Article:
There are many people in the world for whom the following scenario is familiar:
You are still young, but not too young. You’re young enough to be a millennial, or slightly older, and you have children. You’re young enough that one or both of your parents are still alive. You can see how much your parents care for their grandchildren, and how on a personal level they’d do “anything” for them. But you can also see that your parents don’t care about issues that threaten their grandchildren…especially climate change. And this creates anger, or confusion, because as more information becomes available, and the situation clarifies, you understand that the biggest existential threat to your children, and to your children’s children, is the destruction of our planet. In a few ways we know, and a few ways that will inevitably surprise us, the changing environment will lead to suffering for us and for all the generations to come. This thought may feel ungenerous, or absurd—is it really fair to get upset that your parents choose not to engage with a political topic, when they’re kind and caring otherwise? Isn’t it ungrateful to be frustrated with them when they do so much for you?
And yet, it still stings. Deep down, no matter how valid their love, it’s clear that on a topic of extreme urgency for their direct descendants, they’ve chosen apathy. There are many justifications and rationalizations—they may doubt the science, or they may accept the science but fail to engage because their generation never had to really care about politics and the habits are already formed—but the fact is that they’re letting you down, and letting your kids down. It stings worse when you consider how long we’ve known about the risk our planet faces, how little we’ve done, and how much responsibility the generations ahead of us bear for creating the situation in the first place. Melodramatic as it may sound, the people who love you and your children the most are simultaneously signing your death warrant with their apathy. They are telling you that, deep down, they don’t care.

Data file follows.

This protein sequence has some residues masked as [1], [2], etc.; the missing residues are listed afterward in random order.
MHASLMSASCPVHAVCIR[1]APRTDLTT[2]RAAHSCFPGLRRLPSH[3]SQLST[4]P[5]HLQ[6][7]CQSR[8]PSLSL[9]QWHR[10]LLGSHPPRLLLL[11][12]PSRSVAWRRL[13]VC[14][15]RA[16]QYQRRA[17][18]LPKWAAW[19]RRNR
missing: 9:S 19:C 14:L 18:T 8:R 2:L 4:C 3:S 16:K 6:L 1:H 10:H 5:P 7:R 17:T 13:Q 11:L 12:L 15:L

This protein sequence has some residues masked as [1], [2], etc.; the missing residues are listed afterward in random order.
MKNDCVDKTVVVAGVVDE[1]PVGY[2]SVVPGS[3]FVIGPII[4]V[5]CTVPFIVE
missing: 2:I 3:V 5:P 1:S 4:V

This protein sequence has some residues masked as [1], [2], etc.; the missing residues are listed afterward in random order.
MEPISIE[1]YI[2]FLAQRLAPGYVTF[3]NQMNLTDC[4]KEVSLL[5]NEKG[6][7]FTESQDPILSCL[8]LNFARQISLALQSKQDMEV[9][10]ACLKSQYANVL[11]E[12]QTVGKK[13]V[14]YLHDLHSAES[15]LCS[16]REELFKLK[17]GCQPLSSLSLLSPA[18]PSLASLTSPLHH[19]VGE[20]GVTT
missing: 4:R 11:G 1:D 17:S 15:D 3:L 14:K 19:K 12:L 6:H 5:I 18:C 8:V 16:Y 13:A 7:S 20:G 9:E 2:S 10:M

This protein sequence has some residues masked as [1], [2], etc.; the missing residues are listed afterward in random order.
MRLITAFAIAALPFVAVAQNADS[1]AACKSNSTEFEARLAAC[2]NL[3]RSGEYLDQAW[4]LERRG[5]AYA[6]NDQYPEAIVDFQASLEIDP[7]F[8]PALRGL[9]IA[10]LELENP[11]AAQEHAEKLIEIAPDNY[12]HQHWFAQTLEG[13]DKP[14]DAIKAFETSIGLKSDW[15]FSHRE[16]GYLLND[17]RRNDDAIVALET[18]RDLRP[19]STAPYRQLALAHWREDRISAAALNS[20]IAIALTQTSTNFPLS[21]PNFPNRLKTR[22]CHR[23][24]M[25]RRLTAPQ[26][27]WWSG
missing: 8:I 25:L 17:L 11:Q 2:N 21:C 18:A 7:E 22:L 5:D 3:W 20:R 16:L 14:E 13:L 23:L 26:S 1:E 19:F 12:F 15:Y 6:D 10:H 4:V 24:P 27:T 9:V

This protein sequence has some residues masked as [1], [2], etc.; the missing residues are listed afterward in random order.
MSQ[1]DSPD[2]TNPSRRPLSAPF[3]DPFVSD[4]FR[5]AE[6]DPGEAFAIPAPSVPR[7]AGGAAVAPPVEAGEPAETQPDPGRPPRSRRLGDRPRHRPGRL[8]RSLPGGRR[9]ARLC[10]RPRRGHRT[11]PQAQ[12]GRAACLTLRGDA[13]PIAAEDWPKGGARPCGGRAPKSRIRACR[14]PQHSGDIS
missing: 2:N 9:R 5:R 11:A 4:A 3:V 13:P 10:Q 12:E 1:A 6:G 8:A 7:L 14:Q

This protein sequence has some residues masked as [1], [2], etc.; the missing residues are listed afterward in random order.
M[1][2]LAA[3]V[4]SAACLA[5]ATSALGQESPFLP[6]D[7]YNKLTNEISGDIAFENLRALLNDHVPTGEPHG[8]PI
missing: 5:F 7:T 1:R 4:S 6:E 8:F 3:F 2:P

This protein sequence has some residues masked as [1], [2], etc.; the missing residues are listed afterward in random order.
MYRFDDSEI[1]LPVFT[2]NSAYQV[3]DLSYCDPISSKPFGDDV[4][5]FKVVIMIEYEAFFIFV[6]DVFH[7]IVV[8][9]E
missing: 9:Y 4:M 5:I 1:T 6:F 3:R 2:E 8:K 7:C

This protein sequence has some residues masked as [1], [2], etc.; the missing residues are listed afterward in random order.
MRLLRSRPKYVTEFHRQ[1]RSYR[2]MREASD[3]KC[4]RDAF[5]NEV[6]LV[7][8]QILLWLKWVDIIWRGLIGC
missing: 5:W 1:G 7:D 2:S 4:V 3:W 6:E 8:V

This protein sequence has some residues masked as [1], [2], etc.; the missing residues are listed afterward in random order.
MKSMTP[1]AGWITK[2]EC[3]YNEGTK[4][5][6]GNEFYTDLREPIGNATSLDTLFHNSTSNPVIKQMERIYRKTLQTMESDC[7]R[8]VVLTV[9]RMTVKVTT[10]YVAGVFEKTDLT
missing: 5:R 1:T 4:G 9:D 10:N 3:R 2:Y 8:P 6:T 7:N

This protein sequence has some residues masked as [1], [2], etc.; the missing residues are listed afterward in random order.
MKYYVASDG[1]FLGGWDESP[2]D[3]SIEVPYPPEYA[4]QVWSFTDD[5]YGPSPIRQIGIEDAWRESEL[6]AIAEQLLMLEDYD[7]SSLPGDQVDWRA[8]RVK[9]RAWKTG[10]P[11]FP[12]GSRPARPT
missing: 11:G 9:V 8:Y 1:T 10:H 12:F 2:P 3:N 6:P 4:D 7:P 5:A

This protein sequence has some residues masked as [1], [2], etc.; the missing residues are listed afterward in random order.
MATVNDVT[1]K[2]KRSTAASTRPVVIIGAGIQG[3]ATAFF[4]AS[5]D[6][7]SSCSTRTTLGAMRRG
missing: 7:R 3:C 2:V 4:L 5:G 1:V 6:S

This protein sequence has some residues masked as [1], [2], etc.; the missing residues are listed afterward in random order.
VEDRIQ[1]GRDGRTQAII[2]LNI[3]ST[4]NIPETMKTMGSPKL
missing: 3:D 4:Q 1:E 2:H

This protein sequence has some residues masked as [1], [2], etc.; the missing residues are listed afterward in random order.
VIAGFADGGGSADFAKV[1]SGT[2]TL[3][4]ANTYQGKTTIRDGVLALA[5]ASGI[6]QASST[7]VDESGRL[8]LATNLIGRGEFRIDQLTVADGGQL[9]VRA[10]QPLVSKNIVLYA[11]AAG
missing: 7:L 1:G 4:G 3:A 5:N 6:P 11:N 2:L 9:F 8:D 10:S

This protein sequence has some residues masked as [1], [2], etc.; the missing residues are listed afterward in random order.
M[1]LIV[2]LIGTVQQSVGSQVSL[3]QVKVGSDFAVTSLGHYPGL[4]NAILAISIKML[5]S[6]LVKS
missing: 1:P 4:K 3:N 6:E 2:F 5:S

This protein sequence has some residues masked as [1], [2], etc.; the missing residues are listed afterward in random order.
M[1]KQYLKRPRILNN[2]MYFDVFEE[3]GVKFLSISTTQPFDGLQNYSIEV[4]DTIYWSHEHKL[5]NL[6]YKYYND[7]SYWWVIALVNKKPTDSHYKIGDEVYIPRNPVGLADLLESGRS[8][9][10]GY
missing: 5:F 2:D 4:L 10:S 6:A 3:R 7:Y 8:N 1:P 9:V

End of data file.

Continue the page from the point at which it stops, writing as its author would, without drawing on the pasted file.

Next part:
Of course, we all have to live our lives, and it wouldn’t accomplish anything to disown our parents for their apathy, and in most cases it might not even be productive to broach the topic. Typically, we have to forgive them even as they doom us, because the truth is that many of them don’t quite understand the stakes. And yet, we also have to realize that they’ve chosen not to understand the stakes. That’s a key distinction; this isn’t ignorance, it’s apathy.
Apathy takes a few forms. As noted above, it can be a function of denial or fatalism or just inaction. (One of the great tricks Republicans are attempting to pull off today is the seamless transition from denial to fatalism. “We shouldn’t do anything because it’s not real” has, almost overnight, become “we shouldn’t do anything because it’s too late anyway.”)
But apathy isn’t reserved for our parents, and among America’s younger generations, it can take an altogether new form: Despair. Watch this recent clip from C-SPAN, where Bernie Sanders took a call on this exact topic:
The caller, Mike, is expressing something that feels very genuine: The sense that all is lost, that the good guys have been beaten into a pulp, that corporate and conservative interests are plunging our country and our world headlong into every kind of permanent destruction and there’s not a damn thing that people of conscience can do to stop them.